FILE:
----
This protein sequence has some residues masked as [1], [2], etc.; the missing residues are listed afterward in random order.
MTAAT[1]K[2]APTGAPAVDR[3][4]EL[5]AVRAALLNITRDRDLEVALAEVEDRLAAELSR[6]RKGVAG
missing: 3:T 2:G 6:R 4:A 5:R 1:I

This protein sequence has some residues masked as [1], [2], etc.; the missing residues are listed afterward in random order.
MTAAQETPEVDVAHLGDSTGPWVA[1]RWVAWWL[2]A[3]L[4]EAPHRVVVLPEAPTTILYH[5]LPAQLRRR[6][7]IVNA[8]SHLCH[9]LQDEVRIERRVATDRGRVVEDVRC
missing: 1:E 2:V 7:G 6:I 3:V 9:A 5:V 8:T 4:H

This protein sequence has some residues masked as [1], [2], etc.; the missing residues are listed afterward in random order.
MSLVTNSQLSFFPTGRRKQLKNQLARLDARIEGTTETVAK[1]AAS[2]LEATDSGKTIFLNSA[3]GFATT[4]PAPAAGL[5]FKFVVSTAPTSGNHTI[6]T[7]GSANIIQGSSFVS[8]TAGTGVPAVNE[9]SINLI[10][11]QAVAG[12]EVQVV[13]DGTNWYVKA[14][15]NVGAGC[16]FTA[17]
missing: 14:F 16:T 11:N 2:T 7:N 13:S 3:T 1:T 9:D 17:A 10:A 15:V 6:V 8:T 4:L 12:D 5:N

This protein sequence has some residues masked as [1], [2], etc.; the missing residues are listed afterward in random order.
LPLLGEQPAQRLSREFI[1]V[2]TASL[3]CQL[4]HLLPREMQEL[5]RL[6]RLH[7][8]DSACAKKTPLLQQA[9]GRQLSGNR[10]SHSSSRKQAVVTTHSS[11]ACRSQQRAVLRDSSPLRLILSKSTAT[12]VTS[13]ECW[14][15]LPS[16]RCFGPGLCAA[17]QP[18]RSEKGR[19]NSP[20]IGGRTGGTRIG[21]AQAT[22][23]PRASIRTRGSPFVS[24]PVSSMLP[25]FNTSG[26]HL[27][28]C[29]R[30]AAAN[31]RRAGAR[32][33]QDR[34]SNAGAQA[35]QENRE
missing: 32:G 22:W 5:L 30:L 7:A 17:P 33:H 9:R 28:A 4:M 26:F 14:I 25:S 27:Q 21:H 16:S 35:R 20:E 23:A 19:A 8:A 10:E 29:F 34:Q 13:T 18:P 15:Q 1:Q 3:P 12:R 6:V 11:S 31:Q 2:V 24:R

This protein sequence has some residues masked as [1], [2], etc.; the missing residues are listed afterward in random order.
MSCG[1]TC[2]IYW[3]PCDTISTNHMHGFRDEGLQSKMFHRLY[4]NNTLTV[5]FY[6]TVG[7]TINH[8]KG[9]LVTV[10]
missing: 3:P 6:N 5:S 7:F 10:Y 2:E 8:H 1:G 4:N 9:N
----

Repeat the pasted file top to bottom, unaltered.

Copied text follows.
This protein sequence has some residues masked as [1], [2], etc.; the missing residues are listed afterward in random order.
MTAAT[1]K[2]APTGAPAVDR[3][4]EL[5]AVRAALLNITRDRDLEVALAEVEDRLAAELSR[6]RKGVAG
missing: 3:T 2:G 6:R 4:A 5:R 1:I

This protein sequence has some residues masked as [1], [2], etc.; the missing residues are listed afterward in random order.
MTAAQETPEVDVAHLGDSTGPWVA[1]RWVAWWL[2]A[3]L[4]EAPHRVVVLPEAPTTILYH[5]LPAQLRRR[6][7]IVNA[8]SHLCH[9]LQDEVRIERRVATDRGRVVEDVRC
missing: 1:E 2:V 7:G 6:I 3:V 9:A 5:V 8:T 4:H

This protein sequence has some residues masked as [1], [2], etc.; the missing residues are listed afterward in random order.
MSLVTNSQLSFFPTGRRKQLKNQLARLDARIEGTTETVAK[1]AAS[2]LEATDSGKTIFLNSA[3]GFATT[4]PAPAAGL[5]FKFVVSTAPTSGNHTI[6]T[7]GSANIIQGSSFVS[8]TAGTGVPAVNE[9]SINLI[10][11]QAVAG[12]EVQVV[13]DGTNWYVKA[14][15]NVGAGC[16]FTA[17]
missing: 14:F 16:T 11:N 2:T 7:N 13:S 3:T 1:T 9:D 17:A 10:A 15:V 6:V 8:T 4:L 12:D 5:N

This protein sequence has some residues masked as [1], [2], etc.; the missing residues are listed afterward in random order.
LPLLGEQPAQRLSREFI[1]V[2]TASL[3]CQL[4]HLLPREMQEL[5]RL[6]RLH[7][8]DSACAKKTPLLQQA[9]GRQLSGNR[10]SHSSSRKQAVVTTHSS[11]ACRSQQRAVLRDSSPLRLILSKSTAT[12]VTS[13]ECW[14][15]LPS[16]RCFGPGLCAA[17]QP[18]RSEKGR[19]NSP[20]IGGRTGGTRIG[21]AQAT[22][23]PRASIRTRGSPFVS[24]PVSSMLP[25]FNTSG[26]HL[27][28]C[29]R[30]AAAN[31]RRAGAR[32][33]QDR[34]SNAGAQA[35]QENRE
missing: 32:G 22:W 5:L 30:L 7:A 17:P 33:H 9:R 28:A 4:M 26:F 14:I 25:S 27:Q 21:H 16:S 35:R 20:E 23:A 19:A 8:A 10:E 29:F 34:Q 13:T 18:P 15:Q 1:Q 3:P 12:R 6:V 11:S 31:Q 2:V 24:R

This protein sequence has some residues masked as [1], [2], etc.; the missing residues are listed afterward in random order.
MSCG[1]TC[2]IYW[3]PCDTISTNHMHGFRDEGLQSKMFHRLY[4]NNTLTV[5]FY[6]TVG[7]TINH[8]KG[9]LVTV[10]
missing: 3:P 6:N 5:S 7:F 10:Y 2:E 8:H 1:G 4:N 9:N